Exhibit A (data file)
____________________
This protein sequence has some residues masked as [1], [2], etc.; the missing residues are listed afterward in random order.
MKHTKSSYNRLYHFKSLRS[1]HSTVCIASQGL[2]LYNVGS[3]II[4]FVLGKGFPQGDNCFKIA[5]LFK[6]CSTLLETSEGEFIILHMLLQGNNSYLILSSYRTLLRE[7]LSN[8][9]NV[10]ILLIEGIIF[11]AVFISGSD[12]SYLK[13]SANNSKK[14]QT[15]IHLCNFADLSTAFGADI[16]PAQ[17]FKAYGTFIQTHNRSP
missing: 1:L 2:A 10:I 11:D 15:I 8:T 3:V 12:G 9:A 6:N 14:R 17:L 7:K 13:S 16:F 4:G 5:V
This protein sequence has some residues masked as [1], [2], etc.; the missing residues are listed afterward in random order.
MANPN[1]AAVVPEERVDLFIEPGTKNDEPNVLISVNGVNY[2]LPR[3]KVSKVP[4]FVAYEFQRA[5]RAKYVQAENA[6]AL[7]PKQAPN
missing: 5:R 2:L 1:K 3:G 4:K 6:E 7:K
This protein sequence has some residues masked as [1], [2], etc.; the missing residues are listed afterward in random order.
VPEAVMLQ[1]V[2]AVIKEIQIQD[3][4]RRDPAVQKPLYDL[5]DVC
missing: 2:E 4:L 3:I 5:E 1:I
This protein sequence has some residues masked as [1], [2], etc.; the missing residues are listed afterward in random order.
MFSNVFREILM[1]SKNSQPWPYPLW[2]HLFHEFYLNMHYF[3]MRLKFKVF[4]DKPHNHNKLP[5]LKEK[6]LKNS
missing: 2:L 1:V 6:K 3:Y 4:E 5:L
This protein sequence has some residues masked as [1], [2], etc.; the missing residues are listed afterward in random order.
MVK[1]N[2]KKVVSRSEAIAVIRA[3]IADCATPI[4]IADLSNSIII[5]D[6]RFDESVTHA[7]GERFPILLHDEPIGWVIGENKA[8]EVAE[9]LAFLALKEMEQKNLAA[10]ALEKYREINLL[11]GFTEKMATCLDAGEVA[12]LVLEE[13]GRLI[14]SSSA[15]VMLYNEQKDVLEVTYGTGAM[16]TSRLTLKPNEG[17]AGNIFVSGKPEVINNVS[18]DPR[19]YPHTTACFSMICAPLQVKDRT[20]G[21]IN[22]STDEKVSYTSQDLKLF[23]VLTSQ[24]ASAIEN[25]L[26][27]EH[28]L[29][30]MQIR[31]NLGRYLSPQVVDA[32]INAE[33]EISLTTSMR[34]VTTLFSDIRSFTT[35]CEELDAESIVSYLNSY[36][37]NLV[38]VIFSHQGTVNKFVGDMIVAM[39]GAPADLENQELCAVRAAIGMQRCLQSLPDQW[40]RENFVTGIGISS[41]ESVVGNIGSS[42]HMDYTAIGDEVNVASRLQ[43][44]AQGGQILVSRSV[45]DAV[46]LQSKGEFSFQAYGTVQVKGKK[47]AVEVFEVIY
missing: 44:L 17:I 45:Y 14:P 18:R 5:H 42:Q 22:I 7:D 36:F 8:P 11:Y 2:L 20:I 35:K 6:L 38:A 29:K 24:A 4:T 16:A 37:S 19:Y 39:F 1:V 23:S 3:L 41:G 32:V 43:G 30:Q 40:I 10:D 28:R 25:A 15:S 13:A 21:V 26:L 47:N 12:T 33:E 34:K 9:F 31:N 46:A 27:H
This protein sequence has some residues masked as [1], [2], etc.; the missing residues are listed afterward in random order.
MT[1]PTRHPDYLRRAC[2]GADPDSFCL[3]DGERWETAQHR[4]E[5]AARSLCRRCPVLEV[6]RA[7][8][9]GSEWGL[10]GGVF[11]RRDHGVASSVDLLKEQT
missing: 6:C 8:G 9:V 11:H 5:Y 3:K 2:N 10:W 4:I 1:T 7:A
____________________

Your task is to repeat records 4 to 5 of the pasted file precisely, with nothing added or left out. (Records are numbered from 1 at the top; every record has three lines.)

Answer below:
This protein sequence has some residues masked as [1], [2], etc.; the missing residues are listed afterward in random order.
MFSNVFREILM[1]SKNSQPWPYPLW[2]HLFHEFYLNMHYF[3]MRLKFKVF[4]DKPHNHNKLP[5]LKEK[6]LKNS
missing: 2:L 1:V 6:K 3:Y 4:E 5:L
This protein sequence has some residues masked as [1], [2], etc.; the missing residues are listed afterward in random order.
MVK[1]N[2]KKVVSRSEAIAVIRA[3]IADCATPI[4]IADLSNSIII[5]D[6]RFDESVTHA[7]GERFPILLHDEPIGWVIGENKA[8]EVAE[9]LAFLALKEMEQKNLAA[10]ALEKYREINLL[11]GFTEKMATCLDAGEVA[12]LVLEE[13]GRLI[14]SSSA[15]VMLYNEQKDVLEVTYGTGAM[16]TSRLTLKPNEG[17]AGNIFVSGKPEVINNVS[18]DPR[19]YPHTTACFSMICAPLQVKDRT[20]G[21]IN[22]STDEKVSYTSQDLKLF[23]VLTSQ[24]ASAIEN[25]L[26][27]EH[28]L[29][30]MQIR[31]NLGRYLSPQVVDA[32]INAE[33]EISLTTSMR[34]VTTLFSDIRSFTT[35]CEELDAESIVSYLNSY[36][37]NLV[38]VIFSHQGTVNKFVGDMIVAM[39]GAPADLENQELCAVRAAIGMQRCLQSLPDQW[40]RENFVTGIGISS[41]ESVVGNIGSS[42]HMDYTAIGDEVNVASRLQ[43][44]AQGGQILVSRSV[45]DAV[46]LQSKGEFSFQAYGTVQVKGKK[47]AVEVFEVIY
missing: 44:L 17:I 45:Y 14:P 18:R 5:H 42:Q 22:I 7:D 36:F 8:P 11:Y 2:L 20:I 35:K 6:L 38:A 29:K 24:A 4:T 16:A 37:S 19:Y 39:F 1:V 23:S 3:L 41:G 32:V 43:G 30:Q 40:I 10:D 28:R 25:A 15:S 13:A 21:V 26:L 47:N 12:T 33:E 34:K 9:F 31:N 46:A 27:H